Government must rethink ‘unrealistic’ Care Act implementation timetable, MPs warn

The government’s timetable for Care Act implementation is unrealistic given the pressure on council social care services and must be rethought, an MPs’ committee has said.

The public accounts committee’s review of adult social care questioned the feasibility of the government’s expectation that councils make “measurable progress” on implementing the Act from April 2015. A more realistic timetable should be set that recognises the sector’s “limited capacity” to meet the extra demands that the Act will bring alongside spending cuts, the review found.

The Care Act will introduce a series of new duties on councils, including a duty to assess carers’ needs and provide support. The latest annual budget survey by the Association of Directors of Adults Social Services found councils in England have had to make cuts of 26% in their social care budgets, or £3.5bn, between 2010 and 2014 once inflation and demographic pressures are taken into account.

The committee’s review found that the Department of Health (DH) and the Department for Communities and Local Government (DCLG) had little understanding of the scale of the challenges facing local authorities or the costs of implementing the Act.

“We are concerned that the departments have not fully addressed the future sustainability of adult social care system and that its policies to drive change are risky, are not supported with new money, and do not acknowledge the scale of the problem,” the report said.

Margaret Hodge, the committee’s chair said: “The departments recognise the complexities and risks involved but we are not convinced that the responsible bodies will deliver on these ambitions and are concerned that they are raising expectations too high.

“The departments should quantify the new burdens the Care Act will introduce for local authorities, establish a realistic timetable for implementation given the financial constraints, and acknowledge the limits on the sector’s capacity to absorb the growing need for care with falling public funding.”

The committee’s report is based on evidence gathered from the government, Adass and the charities Age UK and Carers UK. The report also draws on the findings of a National Audit Office review of adult social care published in March of this year, which found the government lacked understanding of the risks facing the social care system.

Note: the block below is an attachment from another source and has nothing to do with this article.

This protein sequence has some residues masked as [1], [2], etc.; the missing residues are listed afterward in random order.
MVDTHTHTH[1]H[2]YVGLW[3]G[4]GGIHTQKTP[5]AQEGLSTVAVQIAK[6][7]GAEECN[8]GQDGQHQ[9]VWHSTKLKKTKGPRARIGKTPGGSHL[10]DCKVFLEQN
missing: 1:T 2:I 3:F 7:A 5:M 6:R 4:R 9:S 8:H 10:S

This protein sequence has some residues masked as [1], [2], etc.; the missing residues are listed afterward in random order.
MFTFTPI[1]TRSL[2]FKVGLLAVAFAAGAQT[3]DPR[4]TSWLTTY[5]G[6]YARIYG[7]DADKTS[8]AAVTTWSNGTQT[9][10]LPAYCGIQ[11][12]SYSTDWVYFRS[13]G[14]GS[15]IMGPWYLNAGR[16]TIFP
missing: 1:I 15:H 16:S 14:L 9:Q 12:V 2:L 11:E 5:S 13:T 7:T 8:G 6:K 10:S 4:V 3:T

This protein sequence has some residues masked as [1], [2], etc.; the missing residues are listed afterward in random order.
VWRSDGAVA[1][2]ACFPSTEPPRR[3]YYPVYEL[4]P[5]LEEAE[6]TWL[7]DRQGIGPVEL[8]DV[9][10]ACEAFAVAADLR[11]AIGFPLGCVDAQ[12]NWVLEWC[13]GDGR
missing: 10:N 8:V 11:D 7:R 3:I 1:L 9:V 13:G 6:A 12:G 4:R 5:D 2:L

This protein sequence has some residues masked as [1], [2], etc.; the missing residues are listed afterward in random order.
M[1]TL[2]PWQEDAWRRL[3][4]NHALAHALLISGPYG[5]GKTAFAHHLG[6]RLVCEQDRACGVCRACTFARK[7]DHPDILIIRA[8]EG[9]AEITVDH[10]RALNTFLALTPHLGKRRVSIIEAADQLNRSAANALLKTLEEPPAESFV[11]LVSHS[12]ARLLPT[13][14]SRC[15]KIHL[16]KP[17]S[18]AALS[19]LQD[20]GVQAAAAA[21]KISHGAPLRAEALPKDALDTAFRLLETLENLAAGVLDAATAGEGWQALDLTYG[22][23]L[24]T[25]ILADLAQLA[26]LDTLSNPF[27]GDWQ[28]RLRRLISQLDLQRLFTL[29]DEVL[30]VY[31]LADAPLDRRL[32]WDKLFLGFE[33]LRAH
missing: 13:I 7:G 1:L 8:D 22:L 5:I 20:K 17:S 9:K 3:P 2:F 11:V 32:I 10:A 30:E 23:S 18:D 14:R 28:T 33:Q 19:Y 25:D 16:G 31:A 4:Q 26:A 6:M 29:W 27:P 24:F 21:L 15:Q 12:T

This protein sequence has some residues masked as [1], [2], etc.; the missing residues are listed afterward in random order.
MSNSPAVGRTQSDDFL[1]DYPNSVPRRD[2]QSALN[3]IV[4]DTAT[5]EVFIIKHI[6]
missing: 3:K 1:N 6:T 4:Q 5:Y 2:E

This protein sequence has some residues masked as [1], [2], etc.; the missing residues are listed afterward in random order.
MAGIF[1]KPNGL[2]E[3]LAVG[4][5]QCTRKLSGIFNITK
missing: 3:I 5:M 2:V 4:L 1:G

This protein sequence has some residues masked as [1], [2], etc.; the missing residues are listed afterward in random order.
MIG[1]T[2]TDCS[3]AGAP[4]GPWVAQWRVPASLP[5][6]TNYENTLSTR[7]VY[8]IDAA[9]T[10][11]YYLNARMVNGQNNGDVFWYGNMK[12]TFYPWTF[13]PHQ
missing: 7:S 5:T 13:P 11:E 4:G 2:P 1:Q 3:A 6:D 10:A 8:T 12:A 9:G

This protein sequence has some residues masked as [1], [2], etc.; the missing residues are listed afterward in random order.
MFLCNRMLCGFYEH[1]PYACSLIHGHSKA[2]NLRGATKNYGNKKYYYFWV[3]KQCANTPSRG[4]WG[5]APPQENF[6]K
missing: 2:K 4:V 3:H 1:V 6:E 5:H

The review also raises a series of concerns about the current state of services. The pressure on social services budgets had led to local authorities squeezing providers, which has led to low pay for care workers, low skill levels “and inevitably poorer levels of service to users”, the report said. The committee heard that in some areas councils pay private care providers £13 an hour for care, but the workers would only earn minimum wage of £6.31 an hour.

The quality of joint working across government departments was also variable, the committee found. While the DH and DCLG had worked well together, collaboration with the Department for Work and Pensions was poor despite changes to the care and welfare systems impacting on one another.

The committee pointed to the fact that the DWP’s move to scrap disability living allowance for clients of working age and replace it with personal independence payment will see an expected 600,000 fewer disabled people receiving cost of living support.

Meanwhile, tighter restrictions on social care were leading to many people giving up work to care for loved-ones, a change that is “adding to the benefit bill and reducing tax revenues”, the review found.

A DH spokesperson said: “The Care Act will make the social care system fairer. We know we need a skilled, valued and fairly paid workforce and are working with councils to clamp down on rushed visits and ensure they work with providers that have fair pay, terms and conditions for staff.”